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Hoecker Gives Counsel to NOPR, NOI Negotiators

Hoecker Gives Counsel to NOPR, NOI Negotiators

In an unusual step last week, FERC Chairman James Hoecker offered some advice to the industry negotiators who have been meeting in closed-door sessions to craft an agreement on the major natural gas initiatives contained in the notice of proposed rulemaking (NOPR) and notice of inquiry (NOI).

Speaking at a conference of The Energy Council last Monday, he said that while consensus on the major initiatives would be "very helpful," industry negotiators shouldn't focus on "agreement for its own sake but [rather] on learning from each segment of business how [they] can benefit from further evolution in FERC's policies, and craft common objectives and fair-market mechanisms that will be the most useful to the industry as a whole."

Moreover, he warned the gas industry not to "bring us lowest-common-denominator answers to our proposals in the hopes that we will take what we can get." Instead, Hoecker called on negotiators to give the Federal Energy Regulatory Commission "solid agreement where it exists and frank, solid analysis where it does not." Also, "bring alternatives if you can," he said.

Furthermore, "tell us how the short-term issues of the NOPR relate to the long-term objectives of the NOI and how we ought to view them together. Tell us how we can find practical approaches that will, to the extent possible in the market, stand the test of time and delay the need for another mega-proceeding of this kind in the future." Hoecker offered the suggestions after receiving a "personal update on the tenor" of the industry talks.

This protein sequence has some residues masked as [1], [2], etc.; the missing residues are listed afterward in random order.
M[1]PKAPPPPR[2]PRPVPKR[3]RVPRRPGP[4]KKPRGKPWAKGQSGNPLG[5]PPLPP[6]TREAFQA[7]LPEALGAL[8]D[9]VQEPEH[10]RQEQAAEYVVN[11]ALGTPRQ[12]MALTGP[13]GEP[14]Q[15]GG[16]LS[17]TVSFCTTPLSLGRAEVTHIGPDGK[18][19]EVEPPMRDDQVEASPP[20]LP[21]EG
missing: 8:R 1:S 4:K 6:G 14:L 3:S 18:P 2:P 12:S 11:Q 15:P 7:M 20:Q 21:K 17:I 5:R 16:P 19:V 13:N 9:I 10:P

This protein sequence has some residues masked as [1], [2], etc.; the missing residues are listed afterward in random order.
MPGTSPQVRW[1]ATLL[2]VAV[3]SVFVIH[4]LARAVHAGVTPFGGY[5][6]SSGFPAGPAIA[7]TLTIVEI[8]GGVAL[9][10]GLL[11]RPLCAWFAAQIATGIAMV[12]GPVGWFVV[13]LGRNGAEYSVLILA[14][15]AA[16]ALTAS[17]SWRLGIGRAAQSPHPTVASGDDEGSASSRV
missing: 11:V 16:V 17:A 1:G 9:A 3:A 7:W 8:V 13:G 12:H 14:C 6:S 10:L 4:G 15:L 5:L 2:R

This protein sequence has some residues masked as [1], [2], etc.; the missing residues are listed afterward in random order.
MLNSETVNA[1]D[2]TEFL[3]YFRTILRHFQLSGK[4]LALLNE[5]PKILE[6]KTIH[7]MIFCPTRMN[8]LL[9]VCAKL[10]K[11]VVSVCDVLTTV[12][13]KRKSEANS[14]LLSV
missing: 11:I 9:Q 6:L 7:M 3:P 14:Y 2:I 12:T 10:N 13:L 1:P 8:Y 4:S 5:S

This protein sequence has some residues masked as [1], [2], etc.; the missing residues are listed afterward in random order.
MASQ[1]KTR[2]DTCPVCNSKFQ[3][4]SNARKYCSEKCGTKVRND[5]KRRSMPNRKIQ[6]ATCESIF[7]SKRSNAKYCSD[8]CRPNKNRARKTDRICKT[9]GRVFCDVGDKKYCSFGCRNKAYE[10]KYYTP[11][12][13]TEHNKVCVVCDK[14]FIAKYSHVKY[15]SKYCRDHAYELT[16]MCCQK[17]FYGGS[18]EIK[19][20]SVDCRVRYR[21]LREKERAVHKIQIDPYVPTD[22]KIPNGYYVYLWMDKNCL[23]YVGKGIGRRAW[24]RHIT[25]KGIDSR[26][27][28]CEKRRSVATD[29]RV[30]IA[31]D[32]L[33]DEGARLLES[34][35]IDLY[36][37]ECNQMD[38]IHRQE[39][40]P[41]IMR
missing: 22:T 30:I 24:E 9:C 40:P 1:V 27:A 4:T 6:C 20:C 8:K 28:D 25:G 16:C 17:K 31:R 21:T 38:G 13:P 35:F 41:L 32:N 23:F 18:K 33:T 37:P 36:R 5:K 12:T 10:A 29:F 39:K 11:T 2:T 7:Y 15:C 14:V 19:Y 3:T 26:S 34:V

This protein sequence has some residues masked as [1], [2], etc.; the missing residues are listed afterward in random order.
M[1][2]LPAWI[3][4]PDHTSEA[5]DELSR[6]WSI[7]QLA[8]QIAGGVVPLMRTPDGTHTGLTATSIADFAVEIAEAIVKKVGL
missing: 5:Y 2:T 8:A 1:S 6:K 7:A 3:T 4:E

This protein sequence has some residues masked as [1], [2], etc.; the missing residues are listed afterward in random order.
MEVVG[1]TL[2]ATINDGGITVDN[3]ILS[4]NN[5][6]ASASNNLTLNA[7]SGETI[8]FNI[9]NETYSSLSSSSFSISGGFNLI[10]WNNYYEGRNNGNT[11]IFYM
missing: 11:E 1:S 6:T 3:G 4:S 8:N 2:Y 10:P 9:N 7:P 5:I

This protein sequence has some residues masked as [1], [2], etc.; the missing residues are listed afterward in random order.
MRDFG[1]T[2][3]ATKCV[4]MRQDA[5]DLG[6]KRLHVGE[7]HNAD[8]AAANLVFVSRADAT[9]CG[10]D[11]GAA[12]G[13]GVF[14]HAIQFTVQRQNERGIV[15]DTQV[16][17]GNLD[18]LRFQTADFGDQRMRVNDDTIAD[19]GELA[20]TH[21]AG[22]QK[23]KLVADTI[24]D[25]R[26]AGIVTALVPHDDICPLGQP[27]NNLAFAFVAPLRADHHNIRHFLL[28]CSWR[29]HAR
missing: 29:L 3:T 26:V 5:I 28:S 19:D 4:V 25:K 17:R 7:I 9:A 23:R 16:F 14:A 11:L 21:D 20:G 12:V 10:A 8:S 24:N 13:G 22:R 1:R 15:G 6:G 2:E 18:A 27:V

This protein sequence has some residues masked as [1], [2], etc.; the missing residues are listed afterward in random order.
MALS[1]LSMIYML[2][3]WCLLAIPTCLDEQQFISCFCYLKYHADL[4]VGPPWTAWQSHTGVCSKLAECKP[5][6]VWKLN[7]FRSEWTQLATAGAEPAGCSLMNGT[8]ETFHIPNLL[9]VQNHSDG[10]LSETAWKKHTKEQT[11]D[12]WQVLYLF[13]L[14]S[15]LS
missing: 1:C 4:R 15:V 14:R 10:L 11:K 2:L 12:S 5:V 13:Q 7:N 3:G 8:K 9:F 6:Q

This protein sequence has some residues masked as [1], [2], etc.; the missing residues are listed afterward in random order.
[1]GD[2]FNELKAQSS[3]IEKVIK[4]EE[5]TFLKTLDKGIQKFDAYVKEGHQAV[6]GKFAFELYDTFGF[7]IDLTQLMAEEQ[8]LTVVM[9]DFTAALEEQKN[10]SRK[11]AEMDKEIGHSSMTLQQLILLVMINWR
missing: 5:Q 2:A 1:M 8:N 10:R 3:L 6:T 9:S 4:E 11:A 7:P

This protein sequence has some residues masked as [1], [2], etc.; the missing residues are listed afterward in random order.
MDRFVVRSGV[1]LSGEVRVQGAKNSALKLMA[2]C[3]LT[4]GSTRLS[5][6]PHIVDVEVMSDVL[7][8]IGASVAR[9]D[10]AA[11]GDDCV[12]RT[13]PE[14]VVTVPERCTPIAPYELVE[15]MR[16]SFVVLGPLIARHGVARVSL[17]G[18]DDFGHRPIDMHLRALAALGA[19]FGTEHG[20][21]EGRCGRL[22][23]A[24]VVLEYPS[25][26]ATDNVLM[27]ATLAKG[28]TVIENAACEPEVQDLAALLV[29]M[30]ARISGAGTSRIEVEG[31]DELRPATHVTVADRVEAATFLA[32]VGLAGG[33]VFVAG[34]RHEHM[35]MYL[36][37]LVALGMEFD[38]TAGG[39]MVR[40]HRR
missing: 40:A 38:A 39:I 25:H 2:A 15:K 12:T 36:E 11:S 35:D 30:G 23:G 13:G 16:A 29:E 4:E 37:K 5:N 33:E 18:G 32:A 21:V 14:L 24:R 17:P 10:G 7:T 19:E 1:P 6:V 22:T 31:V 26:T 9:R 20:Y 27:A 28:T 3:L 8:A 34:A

He reminded industry negotiators that the Commission's interest in NOI issues, such as straight fixed variable rate design, will continue after April 22, when industry comments are due on the NOPR and NOI initiatives. "To continue the process, however, the Commission needs ideas it can act on, procedural proposals that will be helpful and not merely tactical, and a willingness on the part of the industry to stay at the table on the issues it continues to deem important enough for further development."

He noted that generic review of the gas issues was much preferable to the "awfully slow and uncertain" case-by-case resolution. "...[I]f the gas industry tells us not to change the current rules - which were written for a far different marketplace [than today] - the consequences of that choice are something it will have to live with."

Although the proposed gas initiatives in the NOPR and NOI have created considerable controversy within the industry, Hoecker said "we cannot let controversy deter us from making progress."

Susan Parker

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